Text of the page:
Medical malpractice insurance premiums may fall in the near future.
Medical malpractice insurance premiums may be expected to fall in the near future (see preceding story), but dramatic increases in the past have been linked anecdotally to ob/gyn relocations from high-premium to lower-premium states. A new study in the Journal of Empirical Legal Studies (3/2008) reveals, however, that most ob/gyns do not respond to liability risk by relocating out of state or discontinuing their practice.
The longitudinal study, which analyzed data between 1992 and 2002 for all 50 states and the District of Columbia, examined the effects of tort reforms as well as malpractice premiums on ob/gyn supply. Investigators found that neither the number of ob/gyns per 10,000 births nor the number of ob/gyns per 100,000 women of childbearing age was significantly associated with a state's malpractice premium levels. Similarly, data analysis showed that the presence of liability-limiting tort reforms do not significantly affect a state's supply of ob/gyns.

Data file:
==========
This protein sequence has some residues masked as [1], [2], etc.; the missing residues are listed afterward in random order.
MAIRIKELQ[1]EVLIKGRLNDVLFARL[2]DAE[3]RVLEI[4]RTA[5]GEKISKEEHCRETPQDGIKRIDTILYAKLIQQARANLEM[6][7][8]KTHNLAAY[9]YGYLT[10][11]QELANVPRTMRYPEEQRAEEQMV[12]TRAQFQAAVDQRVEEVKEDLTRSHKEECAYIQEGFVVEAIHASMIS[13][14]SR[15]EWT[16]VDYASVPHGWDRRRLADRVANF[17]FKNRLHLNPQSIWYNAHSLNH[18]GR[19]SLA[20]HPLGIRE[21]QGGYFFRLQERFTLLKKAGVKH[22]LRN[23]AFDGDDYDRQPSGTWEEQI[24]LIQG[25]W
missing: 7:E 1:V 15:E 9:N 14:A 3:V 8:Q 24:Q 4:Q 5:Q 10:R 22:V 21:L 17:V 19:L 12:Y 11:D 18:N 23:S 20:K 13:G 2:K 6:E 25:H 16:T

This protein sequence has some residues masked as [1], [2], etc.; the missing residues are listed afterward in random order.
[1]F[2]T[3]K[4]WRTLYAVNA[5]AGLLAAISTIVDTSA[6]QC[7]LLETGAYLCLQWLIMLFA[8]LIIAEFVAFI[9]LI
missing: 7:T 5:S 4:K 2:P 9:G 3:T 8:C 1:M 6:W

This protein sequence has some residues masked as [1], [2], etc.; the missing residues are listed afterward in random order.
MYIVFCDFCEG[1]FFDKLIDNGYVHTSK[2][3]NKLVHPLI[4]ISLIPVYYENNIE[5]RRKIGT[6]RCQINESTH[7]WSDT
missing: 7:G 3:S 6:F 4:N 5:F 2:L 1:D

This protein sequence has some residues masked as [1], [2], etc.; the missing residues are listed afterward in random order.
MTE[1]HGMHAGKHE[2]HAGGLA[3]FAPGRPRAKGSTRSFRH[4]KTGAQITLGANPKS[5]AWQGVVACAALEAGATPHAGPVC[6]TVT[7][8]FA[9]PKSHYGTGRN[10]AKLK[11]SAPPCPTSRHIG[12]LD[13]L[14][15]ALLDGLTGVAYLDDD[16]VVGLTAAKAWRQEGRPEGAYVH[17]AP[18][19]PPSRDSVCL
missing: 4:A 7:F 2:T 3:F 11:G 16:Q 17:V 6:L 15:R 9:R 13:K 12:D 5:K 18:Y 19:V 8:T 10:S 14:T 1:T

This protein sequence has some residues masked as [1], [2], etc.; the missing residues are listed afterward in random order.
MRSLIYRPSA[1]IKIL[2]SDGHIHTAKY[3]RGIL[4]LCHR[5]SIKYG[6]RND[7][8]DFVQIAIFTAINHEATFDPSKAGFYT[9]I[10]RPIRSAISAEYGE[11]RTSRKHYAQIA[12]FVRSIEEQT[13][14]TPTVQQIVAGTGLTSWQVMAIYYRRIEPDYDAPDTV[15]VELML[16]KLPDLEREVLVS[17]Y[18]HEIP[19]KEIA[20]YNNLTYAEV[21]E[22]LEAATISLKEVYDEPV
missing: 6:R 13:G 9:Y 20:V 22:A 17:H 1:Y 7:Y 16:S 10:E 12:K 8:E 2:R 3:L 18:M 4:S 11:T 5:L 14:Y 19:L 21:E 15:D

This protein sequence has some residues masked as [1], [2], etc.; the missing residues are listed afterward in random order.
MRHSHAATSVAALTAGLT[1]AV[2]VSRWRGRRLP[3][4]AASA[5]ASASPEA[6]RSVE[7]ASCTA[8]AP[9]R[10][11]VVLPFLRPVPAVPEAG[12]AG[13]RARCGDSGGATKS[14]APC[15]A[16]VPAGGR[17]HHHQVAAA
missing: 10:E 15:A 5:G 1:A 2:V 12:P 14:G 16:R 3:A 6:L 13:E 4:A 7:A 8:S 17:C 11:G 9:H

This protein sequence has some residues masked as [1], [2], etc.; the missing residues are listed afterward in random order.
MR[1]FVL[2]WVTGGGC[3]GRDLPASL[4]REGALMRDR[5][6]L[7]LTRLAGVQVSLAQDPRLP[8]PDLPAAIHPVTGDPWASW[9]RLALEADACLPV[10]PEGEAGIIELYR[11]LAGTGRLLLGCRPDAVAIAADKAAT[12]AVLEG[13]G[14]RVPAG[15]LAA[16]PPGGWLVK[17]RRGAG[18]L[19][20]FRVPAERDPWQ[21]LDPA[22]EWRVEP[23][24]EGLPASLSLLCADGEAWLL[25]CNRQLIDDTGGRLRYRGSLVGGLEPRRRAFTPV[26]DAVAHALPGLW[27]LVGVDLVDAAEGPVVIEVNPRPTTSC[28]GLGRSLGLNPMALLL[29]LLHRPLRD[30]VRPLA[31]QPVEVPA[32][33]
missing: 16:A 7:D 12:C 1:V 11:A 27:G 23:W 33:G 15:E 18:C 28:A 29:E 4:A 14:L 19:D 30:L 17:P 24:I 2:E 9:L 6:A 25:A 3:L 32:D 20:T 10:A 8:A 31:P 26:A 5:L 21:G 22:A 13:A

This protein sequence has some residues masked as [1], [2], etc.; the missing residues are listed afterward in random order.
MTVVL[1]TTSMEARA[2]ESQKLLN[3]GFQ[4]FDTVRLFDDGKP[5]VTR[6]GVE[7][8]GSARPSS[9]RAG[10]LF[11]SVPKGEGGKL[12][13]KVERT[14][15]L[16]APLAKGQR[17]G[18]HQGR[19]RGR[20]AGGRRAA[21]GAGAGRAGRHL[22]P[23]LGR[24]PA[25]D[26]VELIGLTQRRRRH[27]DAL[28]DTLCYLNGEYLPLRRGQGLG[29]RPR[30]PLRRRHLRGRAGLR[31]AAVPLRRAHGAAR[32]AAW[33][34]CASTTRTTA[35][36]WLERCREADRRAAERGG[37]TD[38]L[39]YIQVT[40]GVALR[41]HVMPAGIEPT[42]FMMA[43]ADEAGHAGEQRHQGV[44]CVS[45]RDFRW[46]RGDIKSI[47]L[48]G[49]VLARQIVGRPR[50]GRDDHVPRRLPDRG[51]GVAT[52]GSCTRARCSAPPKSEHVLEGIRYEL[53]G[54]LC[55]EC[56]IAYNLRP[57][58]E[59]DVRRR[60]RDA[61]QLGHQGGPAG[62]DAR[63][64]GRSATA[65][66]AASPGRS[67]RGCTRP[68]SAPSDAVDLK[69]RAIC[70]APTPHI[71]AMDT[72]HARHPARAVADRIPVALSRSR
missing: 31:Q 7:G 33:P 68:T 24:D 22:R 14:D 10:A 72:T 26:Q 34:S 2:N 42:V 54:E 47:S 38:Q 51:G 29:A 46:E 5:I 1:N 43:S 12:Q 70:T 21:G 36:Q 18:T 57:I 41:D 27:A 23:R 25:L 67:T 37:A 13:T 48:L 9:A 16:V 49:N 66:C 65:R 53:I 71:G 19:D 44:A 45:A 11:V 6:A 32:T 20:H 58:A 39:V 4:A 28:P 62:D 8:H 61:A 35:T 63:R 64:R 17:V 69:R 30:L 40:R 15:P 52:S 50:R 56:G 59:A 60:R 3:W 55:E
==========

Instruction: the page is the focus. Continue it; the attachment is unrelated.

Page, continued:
These results, the authors concluded, are at odds with assertions of an exodus of ob/gyns from states with high and rapidly rising insurance premiums. They also undercut suggestions that caps on noneconomic damages and other tort reforms help states attract and retain high-risk specialists.